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Kay's Originals Vol. 1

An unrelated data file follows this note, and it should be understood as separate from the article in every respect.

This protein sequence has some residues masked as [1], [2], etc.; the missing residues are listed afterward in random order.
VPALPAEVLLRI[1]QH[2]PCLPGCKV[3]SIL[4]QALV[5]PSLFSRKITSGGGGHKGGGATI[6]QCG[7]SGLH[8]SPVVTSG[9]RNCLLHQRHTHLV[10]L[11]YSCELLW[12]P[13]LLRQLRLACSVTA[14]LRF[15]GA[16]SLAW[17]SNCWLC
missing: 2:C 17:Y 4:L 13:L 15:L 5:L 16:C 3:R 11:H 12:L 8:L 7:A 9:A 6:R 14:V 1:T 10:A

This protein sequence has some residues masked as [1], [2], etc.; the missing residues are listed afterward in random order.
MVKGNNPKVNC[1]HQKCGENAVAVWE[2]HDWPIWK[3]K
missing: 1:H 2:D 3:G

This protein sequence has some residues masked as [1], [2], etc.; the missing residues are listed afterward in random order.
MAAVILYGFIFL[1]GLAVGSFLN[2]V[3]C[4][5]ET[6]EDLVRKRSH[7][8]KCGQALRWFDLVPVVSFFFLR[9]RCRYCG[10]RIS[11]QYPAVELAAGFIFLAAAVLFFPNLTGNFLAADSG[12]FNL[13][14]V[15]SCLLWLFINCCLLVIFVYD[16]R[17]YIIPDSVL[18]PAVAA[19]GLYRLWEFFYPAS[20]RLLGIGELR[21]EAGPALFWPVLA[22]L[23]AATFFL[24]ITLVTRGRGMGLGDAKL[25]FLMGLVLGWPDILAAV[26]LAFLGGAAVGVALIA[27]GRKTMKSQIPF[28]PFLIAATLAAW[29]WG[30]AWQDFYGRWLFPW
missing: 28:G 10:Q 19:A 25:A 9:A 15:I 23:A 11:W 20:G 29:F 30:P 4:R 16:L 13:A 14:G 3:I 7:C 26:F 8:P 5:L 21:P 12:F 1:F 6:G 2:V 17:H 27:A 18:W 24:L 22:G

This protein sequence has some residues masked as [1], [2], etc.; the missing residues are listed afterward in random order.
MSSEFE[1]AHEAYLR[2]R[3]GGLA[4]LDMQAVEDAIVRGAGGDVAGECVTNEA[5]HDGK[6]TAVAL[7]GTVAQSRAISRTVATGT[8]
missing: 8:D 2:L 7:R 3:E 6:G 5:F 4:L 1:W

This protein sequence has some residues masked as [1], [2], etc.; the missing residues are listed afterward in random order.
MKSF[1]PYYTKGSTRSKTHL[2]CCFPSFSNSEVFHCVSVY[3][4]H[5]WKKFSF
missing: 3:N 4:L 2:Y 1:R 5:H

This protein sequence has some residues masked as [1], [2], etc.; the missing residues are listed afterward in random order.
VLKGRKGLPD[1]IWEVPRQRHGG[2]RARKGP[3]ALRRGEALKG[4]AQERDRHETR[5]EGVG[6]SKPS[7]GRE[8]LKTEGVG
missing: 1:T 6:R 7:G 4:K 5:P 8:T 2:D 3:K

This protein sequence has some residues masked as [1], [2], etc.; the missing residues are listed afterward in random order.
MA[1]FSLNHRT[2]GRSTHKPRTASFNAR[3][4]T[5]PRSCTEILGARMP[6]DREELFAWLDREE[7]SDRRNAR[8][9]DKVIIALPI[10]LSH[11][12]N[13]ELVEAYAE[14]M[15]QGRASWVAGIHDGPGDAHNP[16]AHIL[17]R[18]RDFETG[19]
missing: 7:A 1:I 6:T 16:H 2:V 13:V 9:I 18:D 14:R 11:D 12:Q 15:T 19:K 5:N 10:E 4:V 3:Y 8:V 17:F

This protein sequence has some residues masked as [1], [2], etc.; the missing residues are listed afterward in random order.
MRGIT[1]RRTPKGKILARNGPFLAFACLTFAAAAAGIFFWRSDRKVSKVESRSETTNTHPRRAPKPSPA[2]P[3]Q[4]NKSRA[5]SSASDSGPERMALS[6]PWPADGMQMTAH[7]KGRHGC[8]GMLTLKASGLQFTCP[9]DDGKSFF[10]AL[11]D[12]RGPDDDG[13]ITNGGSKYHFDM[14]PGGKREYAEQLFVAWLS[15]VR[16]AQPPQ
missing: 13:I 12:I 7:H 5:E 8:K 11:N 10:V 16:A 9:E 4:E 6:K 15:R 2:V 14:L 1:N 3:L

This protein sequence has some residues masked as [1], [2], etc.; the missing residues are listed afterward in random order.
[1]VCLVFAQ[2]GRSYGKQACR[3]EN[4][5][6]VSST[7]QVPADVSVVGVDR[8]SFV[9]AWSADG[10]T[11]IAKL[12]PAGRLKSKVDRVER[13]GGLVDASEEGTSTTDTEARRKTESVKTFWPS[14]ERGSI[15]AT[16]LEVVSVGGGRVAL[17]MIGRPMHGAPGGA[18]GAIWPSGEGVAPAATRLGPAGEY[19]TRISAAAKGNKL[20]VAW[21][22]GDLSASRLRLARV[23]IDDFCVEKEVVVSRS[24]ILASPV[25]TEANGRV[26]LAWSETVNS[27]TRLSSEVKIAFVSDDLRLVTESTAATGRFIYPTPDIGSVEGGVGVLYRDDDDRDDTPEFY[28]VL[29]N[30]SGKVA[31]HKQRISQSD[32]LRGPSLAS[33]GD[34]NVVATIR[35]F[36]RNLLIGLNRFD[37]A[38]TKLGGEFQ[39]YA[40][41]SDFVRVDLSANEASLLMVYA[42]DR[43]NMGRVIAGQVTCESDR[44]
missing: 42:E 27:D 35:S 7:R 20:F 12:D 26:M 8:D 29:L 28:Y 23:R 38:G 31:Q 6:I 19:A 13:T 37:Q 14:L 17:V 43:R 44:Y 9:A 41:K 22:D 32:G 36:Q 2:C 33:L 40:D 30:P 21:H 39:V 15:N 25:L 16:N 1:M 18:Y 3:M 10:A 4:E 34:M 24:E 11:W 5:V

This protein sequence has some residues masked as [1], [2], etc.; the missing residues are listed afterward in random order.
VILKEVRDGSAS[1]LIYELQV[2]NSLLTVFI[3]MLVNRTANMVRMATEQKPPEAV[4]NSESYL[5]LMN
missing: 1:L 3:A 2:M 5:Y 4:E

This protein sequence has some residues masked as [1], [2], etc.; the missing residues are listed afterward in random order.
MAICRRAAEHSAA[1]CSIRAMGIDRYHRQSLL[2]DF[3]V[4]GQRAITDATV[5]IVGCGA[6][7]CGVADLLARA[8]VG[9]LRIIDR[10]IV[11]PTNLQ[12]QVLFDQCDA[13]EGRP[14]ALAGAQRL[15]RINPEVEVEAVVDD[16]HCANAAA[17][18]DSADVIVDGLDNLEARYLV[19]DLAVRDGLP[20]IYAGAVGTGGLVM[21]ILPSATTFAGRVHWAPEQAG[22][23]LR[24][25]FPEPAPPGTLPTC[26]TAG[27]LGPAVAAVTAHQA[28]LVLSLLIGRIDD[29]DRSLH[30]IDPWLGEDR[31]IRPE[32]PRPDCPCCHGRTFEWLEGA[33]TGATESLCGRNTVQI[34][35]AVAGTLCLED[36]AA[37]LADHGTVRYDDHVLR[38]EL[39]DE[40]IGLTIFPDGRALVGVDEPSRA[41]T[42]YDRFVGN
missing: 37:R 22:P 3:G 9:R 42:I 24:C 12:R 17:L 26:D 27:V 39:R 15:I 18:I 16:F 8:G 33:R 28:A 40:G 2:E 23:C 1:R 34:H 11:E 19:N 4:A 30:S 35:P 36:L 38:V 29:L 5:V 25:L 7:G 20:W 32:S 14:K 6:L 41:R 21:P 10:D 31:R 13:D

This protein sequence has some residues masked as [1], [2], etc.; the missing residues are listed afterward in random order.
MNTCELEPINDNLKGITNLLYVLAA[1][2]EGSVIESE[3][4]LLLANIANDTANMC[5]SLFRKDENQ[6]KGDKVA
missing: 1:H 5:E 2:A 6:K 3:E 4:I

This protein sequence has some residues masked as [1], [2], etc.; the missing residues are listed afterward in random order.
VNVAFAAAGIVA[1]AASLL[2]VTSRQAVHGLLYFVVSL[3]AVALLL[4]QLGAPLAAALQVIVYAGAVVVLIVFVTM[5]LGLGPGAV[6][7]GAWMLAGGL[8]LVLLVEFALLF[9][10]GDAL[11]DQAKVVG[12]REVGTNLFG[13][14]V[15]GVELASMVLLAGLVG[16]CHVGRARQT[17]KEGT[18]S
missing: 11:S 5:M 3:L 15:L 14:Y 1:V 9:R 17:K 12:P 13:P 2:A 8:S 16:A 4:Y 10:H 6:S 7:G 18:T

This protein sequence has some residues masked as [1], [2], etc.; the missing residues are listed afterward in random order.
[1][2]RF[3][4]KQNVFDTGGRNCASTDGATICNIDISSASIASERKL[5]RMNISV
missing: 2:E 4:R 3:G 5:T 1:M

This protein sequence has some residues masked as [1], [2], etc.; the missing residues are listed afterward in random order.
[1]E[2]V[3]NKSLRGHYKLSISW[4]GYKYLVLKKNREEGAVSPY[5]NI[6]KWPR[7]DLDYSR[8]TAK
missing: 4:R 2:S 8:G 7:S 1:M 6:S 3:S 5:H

64 BIOGRAPHICAL SKETCHES and on the 1st day of August 1785, the work was begun by laying the foundation- stone of the South Bridge which now connects, by an easy and spacious communication, the suburbs on the south with the rest of the city. The foundation of the new bridge was laid with great solemnity by the Right Hon. Lord Haddo, Grand Master Mason of Scotland, in presence of the Lord Provost and Magistrates, a number of the nobility and gentry, and the master, officers, and brethren of all the Lodges of Freemasons in the city and neighbourhood. In the foundation-stone were cut five holes, wherein the Substitute Grand- Master put some coins of his Majesty Qeorge III., and covered them with a plate, on which was engraven an inscription in Latin, the translation of which is as follows :- ‘‘ By the blessing of Almighty God, in the reign of George III., the father of his country, the Right Hon. George Lord Haddo, Grand-Master of the most ancient fraternity of Freemasons in Scotland, amidst the acclamations of a Grand Assembly of the Brethren, and of a vast concourse of people, laid the first stone of this bridge, intended to form a convenient communication between the city of Edinburgh and its suburbs and an access not unworthy of such a city. “This work, so useful to the inhabitants, so pleasing and convenient to strangers, so ornamental to the city, so creditable to the country, so long and much wanted and wished for, was at last begun with the sanction of the King and Parliament of Great Britain, and with universal approbation, in the Provostship of James Hunter Blair, the author and indefatigable promoter of the undertaking, August the first, in the year of our Lord 1785, and of the era of Masonry 5785, which may God prosper.” Sir James lived only to see the commencement of the great works which he had projected. In spring 1787, he went to Harrogate for the recovery of his health, but without the appearance of any alarming complaint. The waters had not the success which he expected. In the month of June his indisposition was much increased, and terminated in a fever. He died on the first day of July 1787, in the forty-seventh year of his age. His remains were conveyed to Edinburgh and deposited in the Greyfriars’ churchyard. In private life Sir James was affable and cheerful, warmly attached to his friends, and anxious for their success. As a magistrate, he was upright, liberal, and disinterested, His talents were of the highest order-to an unwearied application, he united great knowledge of the world, sagacity in business, and soundness of understanding ; and he died unusually respected. Hunter Square and Blair Street, where the King’s Printing Office was situated, were named after Sir James, whose estate and titles were inherited by the respected Sir David Hunter Blair, Bart., who also held the appointment of Printer to his Majesty,
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